I am all for inclusion in principle, but it doesn’t always work

May 24, 2015 by

Keeping children with special educational needs in mainstream schooling can deprive them of expert care – and their classmates of a decent education

“Either he goes, or I’m taking my daughter out of the school.”

This is what a parent told me in confidence last summer. They were referring to a boy with Down’s syndrome, and associated behavioural difficulties, who had been in their daughter’s class for the six years of primary school. The boy was demonstrating behaviours that would see another child excluded. This included hitting, kicking, biting (students and staff), damaging property, swearing and disrupting lessons to the point that the classroom had to be evacuated several times a week – and their daughter was struggling to cope with the disorder.

We are an inclusive school, and were committed to meeting his needs, determined not to fail him. Special educational needs (SEN) experts had been involved from the start and full-time, one-to-one support was in place. Educational psychologists suggested a child-centred programme of study; speech and language therapists delivered communication therapy; occupational therapists designed programmes of activities to be done three times a day, requiring designated space and costly equipment. We accommodated all of this and more in our one-form entry primary school where both space and cash are at a premium, driven by his parents’ unwavering insistence that mainstream school was the only place he could ever reach his full potential. Other children with similar needs had succeeded here – why not him?

But in striving for inclusive education, we had unwittingly turned a blind eye to the elephant in the room. If inclusion requires a child to be excluded from the same experiences and boundaries as everyone else just to remain on the premises, then it’s not inclusion. I’ve lost count of the number of times I’ve been told to put the child first, but why only the child with SEN? What about the 29 other children whose education is hindered and – in some cases – personal safety jeopardised? I am responsible for those children too.

I am for inclusion, but not at all costs. In this case, the cost was not only the child’s happiness and progress, but the happiness and progress of everyone else in the school. We lost two good members of staff after they had been reduced to tears on numerous occasions by feelings of utter helplessness. On bad days, senior leaders would take over, trying every trick in the book but managing little more than babysitting to give staff respite and minimise collateral damage.

Source: Secret teacher: I am all for inclusion in principle, but it doesn’t always work | Teacher Network | The Guardian

Print Friendly, PDF & Email

1 Comment

  1. Avatar
    RONEE GROFF

    Inclusion before readiness is nothing more then push through and dropout. It is a way to eliminate identifying the largest group of disabled, the learning disabled at a mild and moderate level. They disappear into the “mainstream” classroom which is nothing more then returning to education before the law or in the USA the Federal Mandates governing special education. Training is key and identifying the disability and being prepared every step of the way and in every grade is essential. To do less is hypocrisy. It is also a betrayal of the promise for the student and the parents/families. Many of these students require therapies and life skill training.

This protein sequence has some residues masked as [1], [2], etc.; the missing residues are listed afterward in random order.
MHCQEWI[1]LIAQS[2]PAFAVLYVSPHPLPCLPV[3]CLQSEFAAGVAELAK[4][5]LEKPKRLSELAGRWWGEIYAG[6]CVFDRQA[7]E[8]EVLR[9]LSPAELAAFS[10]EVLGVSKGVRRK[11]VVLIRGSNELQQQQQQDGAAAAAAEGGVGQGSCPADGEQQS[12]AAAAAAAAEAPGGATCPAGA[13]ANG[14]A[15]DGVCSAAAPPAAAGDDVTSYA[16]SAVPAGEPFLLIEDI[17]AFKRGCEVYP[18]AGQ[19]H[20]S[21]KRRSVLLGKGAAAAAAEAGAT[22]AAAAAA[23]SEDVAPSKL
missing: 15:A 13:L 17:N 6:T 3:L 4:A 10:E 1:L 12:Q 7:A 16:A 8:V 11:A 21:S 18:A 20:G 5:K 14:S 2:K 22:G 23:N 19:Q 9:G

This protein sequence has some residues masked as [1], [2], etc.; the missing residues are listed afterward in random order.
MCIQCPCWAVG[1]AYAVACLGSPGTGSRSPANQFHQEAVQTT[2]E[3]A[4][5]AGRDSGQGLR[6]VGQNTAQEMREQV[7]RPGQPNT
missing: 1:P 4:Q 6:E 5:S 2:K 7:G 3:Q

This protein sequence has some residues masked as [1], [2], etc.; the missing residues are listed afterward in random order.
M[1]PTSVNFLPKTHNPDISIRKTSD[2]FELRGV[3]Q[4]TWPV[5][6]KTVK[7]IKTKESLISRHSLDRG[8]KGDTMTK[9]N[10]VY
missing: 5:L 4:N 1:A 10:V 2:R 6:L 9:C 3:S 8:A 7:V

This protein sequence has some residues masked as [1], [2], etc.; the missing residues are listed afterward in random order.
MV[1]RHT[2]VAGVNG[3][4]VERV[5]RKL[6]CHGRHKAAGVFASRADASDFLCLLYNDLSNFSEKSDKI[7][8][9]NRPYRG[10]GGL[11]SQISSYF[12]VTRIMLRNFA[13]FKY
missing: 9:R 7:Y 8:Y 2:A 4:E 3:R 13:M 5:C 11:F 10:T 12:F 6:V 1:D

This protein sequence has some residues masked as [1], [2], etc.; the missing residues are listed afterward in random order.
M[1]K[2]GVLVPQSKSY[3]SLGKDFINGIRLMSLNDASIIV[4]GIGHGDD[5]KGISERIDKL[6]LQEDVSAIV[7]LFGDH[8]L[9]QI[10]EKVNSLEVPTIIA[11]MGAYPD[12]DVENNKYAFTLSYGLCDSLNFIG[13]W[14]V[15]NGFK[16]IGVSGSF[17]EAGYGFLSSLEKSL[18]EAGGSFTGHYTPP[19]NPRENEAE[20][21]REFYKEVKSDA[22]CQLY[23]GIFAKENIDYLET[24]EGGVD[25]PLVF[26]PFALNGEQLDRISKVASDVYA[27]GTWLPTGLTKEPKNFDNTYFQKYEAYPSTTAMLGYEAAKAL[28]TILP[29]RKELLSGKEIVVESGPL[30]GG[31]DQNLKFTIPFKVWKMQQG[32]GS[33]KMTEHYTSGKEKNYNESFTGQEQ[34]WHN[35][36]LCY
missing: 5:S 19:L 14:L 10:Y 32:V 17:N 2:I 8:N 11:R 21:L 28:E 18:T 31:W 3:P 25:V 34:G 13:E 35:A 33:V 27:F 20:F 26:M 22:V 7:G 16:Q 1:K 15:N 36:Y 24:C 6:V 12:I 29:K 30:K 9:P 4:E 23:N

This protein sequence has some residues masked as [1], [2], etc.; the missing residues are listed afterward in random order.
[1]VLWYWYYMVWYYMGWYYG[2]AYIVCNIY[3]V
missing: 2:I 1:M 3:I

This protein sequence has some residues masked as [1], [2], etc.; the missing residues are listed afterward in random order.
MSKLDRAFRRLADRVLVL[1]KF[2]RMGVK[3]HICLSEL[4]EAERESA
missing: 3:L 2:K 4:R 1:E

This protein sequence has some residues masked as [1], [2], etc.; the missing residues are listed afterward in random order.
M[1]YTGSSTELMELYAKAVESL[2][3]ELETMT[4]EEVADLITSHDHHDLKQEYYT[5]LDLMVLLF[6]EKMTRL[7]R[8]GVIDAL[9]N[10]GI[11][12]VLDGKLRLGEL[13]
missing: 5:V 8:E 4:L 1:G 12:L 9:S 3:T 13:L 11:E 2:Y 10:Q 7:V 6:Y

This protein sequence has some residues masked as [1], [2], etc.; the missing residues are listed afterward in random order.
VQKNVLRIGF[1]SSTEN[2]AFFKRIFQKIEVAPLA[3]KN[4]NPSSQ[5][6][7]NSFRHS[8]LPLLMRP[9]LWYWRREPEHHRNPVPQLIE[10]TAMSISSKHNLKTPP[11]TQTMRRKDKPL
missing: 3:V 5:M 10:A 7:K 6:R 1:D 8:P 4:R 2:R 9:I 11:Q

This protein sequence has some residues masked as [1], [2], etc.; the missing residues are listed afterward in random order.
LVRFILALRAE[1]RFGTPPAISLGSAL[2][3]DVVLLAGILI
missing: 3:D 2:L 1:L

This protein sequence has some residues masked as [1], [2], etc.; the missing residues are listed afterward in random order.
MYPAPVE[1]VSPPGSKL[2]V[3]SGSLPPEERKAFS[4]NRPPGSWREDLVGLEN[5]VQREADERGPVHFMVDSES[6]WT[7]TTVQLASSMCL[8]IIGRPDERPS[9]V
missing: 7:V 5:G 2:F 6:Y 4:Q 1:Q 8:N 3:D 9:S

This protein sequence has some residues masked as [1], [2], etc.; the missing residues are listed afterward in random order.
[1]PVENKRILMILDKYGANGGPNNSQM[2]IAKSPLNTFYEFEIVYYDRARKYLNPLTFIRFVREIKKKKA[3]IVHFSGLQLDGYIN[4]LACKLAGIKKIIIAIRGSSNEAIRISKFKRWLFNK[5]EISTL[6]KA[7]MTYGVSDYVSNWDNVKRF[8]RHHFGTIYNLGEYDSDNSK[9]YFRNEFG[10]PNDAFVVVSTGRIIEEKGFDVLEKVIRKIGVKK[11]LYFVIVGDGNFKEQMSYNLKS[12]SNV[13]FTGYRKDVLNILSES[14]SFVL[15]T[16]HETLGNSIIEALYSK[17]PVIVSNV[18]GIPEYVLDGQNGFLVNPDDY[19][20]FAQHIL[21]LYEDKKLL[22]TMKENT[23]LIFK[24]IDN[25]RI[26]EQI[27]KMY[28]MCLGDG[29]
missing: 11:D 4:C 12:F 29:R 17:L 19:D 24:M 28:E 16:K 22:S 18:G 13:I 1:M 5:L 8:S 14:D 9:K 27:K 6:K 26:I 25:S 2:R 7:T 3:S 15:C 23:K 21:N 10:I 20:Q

Appropriate schools meant to teach these children, not house them or institutionalize them, is a gift if done correctly and humanely. Schools where they don’t feel different and get the disabilities out of the way and they can socialize and have intensive learning. Trying to standardize children is wrong. Inclusion was done in order to save money and sensitize the other children in order make a more perfect society. It has done neither. In the US the last of the Civil Rights have been
    given to the disabled only to find in education a reversal of intention under a different banner or name. Inclusion is in theory wonderful, so are the 10 commandments but people continue to struggle to do the right thing no matter how they are presented.

    Small class sizes, trained teachers, therapists, scheduling, facility services and needs, etc. are all part of the promise.
    Regular education teachers are not prepared to diaper students, do tubal feedings and airways, trained for the life skills and have square footage for equipment. Patience is in short supply, but empathy and caring of students in high demand and found in the good heart of those that love kids. Asking teachers to be everything to everyone is not fair or practical.

    Special Services School that are built humanely and lovingly with all needed by the severe students is still optimal. Learning Disabled educationally should not have to lose honest Inclusion by being included without identification or programs appropriate to how they learn. Can all of this be done. Yes! It can but only when people are willing to address this honestly and without the administrative constraints of an unfair system that betrays in words and takes the rights from all children by returning them to an old standardized system for the sake of measuring and sorting them for a worldwide corporate initiative for an international tech workforce. The numbers of children entering the school to prison pipeline are the not identified learning disabled who become the dropout and cheap labor in the For Profit Prisons. Not by mistake but by design. LD,ED,JD,Jail!!!!!

Leave a Reply

Your email address will not be published. Required fields are marked *

This site uses Akismet to reduce spam. Learn how your comment data is processed.